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UNDERSTANDING AMERICAN JUDAISM: REVISITING THE CONCEPT OF "SOCIAL JUSTICE"
Jerome S. Legge Jr.
Vol. 16, No. 1 (January 1995), pp. 97-109
Published by: Springer
Stable URL: http://www.jstor.org/stable/23450187
Page Count: 13
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This paper uses the 1991 Survey of New York Area Jews to re-explore the "social justice" concept developed by Sklare and Greenblum. It is supportive of Sklare and Greenblum who noted the tendency of Jews to have a broad concern for humankind and secular causes but to focus their behavior concerning social justice primarily on Jews. Bivariate analysis indicates that the Orthodox identify most strongly with the concept, although their view of social justice is "inward" and directed primarily at fellow Jews. This finding is confirmed in a multiple regression analysis. The level of charitable contributions is used as a surrogate for social justice. In contrast, denomination is of no explanatory value in explaining philanthropic contributions to secular charities. Rather, the dependent variable is predicted most strongly by income.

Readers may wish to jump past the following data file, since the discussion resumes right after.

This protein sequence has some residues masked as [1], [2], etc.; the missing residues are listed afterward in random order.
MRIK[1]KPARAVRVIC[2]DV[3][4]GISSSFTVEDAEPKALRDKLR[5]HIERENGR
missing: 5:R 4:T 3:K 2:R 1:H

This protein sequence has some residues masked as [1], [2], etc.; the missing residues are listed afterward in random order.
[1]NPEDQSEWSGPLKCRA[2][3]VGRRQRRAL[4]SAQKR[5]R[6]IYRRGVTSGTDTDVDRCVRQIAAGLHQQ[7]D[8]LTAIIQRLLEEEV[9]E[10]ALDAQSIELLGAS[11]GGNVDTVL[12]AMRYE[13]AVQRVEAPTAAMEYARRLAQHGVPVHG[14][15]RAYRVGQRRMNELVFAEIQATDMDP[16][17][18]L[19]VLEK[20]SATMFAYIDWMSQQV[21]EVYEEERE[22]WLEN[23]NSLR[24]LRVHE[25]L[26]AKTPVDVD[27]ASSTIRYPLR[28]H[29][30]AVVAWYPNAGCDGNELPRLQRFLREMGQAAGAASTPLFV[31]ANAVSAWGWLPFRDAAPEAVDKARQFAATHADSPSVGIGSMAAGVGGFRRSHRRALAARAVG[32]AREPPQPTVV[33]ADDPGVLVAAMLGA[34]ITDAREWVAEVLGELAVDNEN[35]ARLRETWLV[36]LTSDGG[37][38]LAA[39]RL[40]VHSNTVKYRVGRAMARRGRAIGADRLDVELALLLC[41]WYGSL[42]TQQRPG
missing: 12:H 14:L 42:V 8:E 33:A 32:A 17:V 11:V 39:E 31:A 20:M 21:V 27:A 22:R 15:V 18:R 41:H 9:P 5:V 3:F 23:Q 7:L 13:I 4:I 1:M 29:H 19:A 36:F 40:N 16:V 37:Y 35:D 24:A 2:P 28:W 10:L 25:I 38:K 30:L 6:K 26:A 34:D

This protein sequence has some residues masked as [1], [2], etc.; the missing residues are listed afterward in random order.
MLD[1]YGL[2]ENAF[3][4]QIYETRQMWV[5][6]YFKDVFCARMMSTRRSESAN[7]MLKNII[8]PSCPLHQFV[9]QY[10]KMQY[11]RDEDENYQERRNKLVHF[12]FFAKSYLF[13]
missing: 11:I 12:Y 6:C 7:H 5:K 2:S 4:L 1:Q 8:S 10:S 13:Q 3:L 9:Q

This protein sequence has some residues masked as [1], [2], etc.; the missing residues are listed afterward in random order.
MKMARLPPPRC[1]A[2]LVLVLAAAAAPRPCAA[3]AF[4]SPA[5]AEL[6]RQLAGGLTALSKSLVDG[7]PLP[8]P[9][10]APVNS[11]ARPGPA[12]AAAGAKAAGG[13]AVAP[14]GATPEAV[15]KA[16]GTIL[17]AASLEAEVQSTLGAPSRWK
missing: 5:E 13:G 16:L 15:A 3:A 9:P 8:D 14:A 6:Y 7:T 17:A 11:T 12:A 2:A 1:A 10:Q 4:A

Contemporary Jewry © 1995 Springer